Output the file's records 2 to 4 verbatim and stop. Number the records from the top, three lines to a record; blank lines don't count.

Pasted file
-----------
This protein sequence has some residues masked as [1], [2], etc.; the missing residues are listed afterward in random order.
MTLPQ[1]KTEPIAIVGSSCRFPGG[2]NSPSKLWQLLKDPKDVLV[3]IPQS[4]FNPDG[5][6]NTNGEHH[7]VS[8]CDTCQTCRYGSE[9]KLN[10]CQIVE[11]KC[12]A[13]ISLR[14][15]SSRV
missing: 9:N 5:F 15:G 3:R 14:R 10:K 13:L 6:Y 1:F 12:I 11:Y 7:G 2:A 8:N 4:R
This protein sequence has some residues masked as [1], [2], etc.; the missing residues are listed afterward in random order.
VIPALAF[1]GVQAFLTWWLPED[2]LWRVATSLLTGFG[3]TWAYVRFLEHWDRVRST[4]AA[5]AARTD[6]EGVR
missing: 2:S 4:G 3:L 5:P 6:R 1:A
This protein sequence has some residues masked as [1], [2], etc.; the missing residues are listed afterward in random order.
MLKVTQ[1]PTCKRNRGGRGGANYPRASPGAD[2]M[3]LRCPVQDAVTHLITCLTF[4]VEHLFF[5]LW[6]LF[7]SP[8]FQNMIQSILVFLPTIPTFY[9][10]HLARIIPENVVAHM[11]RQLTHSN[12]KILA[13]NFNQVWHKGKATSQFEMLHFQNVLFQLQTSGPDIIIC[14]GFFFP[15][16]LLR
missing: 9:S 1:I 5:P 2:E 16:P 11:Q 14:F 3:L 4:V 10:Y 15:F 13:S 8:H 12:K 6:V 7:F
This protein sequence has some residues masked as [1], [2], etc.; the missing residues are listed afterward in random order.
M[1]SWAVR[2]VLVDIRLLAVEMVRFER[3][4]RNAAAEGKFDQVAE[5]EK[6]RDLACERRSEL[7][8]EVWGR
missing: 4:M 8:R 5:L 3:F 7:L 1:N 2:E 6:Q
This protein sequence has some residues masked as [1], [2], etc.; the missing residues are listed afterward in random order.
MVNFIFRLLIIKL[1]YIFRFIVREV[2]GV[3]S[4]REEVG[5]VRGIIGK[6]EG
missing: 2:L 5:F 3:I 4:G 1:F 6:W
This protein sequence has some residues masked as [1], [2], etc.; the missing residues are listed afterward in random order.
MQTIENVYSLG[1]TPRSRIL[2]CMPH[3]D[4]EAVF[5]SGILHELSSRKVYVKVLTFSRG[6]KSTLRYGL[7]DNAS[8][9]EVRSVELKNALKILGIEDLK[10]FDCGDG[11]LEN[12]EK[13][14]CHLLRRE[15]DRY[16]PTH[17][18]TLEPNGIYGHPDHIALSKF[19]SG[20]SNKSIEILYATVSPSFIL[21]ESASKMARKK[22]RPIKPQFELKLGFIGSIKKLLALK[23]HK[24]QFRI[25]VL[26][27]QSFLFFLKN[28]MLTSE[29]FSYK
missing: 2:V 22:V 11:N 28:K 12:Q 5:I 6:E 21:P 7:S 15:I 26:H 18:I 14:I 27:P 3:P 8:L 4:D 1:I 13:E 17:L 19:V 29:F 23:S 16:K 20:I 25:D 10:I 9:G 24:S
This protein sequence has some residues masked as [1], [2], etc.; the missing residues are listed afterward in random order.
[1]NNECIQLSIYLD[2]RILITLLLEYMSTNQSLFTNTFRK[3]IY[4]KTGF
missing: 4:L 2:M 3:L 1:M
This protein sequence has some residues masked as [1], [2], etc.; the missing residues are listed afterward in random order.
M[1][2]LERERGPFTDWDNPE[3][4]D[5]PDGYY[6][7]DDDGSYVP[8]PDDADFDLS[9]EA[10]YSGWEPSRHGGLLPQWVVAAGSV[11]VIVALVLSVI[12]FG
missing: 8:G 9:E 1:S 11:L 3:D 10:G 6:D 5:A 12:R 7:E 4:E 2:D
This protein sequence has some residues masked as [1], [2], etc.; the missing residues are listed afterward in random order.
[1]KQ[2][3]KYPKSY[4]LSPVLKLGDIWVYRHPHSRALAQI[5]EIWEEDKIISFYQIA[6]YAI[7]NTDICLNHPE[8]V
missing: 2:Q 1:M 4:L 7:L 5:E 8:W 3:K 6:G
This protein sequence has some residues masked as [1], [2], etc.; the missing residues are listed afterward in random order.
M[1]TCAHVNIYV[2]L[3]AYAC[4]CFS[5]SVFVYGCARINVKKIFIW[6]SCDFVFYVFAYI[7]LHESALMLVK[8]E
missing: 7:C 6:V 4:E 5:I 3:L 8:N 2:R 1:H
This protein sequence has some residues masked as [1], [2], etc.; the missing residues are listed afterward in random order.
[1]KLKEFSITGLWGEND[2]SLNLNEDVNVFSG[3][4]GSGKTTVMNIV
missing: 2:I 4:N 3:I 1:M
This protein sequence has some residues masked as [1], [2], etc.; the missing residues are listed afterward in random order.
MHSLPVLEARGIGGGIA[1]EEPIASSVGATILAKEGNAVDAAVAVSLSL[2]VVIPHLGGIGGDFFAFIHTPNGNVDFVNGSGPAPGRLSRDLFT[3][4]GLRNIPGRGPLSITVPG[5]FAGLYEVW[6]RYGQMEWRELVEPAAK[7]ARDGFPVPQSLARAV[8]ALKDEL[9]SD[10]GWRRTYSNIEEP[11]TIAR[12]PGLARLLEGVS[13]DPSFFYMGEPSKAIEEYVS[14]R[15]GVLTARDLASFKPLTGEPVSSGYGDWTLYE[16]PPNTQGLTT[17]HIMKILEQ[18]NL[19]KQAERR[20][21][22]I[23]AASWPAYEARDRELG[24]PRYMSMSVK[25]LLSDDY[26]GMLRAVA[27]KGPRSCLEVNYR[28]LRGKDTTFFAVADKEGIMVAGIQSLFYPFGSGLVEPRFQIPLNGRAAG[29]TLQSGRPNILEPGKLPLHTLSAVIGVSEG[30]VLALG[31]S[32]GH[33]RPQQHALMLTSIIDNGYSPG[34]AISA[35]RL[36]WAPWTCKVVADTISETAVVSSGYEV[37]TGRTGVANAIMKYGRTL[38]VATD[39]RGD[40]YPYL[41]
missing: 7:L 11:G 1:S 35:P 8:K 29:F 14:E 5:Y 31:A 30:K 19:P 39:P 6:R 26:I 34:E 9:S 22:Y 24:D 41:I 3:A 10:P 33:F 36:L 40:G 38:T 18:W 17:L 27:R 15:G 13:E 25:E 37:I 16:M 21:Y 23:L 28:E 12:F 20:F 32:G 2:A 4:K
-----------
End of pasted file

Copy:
This protein sequence has some residues masked as [1], [2], etc.; the missing residues are listed afterward in random order.
VIPALAF[1]GVQAFLTWWLPED[2]LWRVATSLLTGFG[3]TWAYVRFLEHWDRVRST[4]AA[5]AARTD[6]EGVR
missing: 2:S 4:G 3:L 5:P 6:R 1:A
This protein sequence has some residues masked as [1], [2], etc.; the missing residues are listed afterward in random order.
MLKVTQ[1]PTCKRNRGGRGGANYPRASPGAD[2]M[3]LRCPVQDAVTHLITCLTF[4]VEHLFF[5]LW[6]LF[7]SP[8]FQNMIQSILVFLPTIPTFY[9][10]HLARIIPENVVAHM[11]RQLTHSN[12]KILA[13]NFNQVWHKGKATSQFEMLHFQNVLFQLQTSGPDIIIC[14]GFFFP[15][16]LLR
missing: 9:S 1:I 5:P 2:E 16:P 11:Q 14:F 3:L 4:V 10:Y 15:F 13:S 8:H 12:K 6:V 7:F
This protein sequence has some residues masked as [1], [2], etc.; the missing residues are listed afterward in random order.
M[1]SWAVR[2]VLVDIRLLAVEMVRFER[3][4]RNAAAEGKFDQVAE[5]EK[6]RDLACERRSEL[7][8]EVWGR
missing: 4:M 8:R 5:L 3:F 7:L 1:N 2:E 6:Q